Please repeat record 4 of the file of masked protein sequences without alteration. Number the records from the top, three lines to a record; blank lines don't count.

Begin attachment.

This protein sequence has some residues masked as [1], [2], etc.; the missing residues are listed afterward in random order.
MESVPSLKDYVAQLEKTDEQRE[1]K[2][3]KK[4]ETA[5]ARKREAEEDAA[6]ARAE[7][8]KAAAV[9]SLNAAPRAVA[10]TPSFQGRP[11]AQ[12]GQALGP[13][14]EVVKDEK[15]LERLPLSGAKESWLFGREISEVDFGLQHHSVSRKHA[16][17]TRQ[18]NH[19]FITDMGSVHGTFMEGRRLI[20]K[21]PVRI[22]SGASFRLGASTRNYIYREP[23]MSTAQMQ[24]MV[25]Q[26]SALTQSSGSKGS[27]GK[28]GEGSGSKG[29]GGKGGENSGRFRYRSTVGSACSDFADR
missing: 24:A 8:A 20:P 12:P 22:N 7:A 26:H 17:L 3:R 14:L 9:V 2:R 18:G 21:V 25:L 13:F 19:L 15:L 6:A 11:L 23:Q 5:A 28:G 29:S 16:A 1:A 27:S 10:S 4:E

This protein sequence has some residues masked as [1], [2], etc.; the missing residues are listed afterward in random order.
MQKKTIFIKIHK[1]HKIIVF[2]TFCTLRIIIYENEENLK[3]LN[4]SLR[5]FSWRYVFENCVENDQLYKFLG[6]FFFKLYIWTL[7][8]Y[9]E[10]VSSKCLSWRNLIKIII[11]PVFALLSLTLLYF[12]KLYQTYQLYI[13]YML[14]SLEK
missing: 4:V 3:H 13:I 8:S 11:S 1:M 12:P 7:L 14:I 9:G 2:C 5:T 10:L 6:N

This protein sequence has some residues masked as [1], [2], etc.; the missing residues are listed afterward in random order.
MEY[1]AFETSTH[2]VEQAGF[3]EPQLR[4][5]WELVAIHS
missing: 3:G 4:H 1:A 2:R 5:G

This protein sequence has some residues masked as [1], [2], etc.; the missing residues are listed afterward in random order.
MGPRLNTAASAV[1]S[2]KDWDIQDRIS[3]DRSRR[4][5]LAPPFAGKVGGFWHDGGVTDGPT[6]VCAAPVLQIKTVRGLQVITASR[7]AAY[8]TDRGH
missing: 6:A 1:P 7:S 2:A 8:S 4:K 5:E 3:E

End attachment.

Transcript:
This protein sequence has some residues masked as [1], [2], etc.; the missing residues are listed afterward in random order.
MGPRLNTAASAV[1]S[2]KDWDIQDRIS[3]DRSRR[4][5]LAPPFAGKVGGFWHDGGVTDGPT[6]VCAAPVLQIKTVRGLQVITASR[7]AAY[8]TDRGH
missing: 6:A 1:P 7:S 2:A 8:S 4:K 5:E 3:E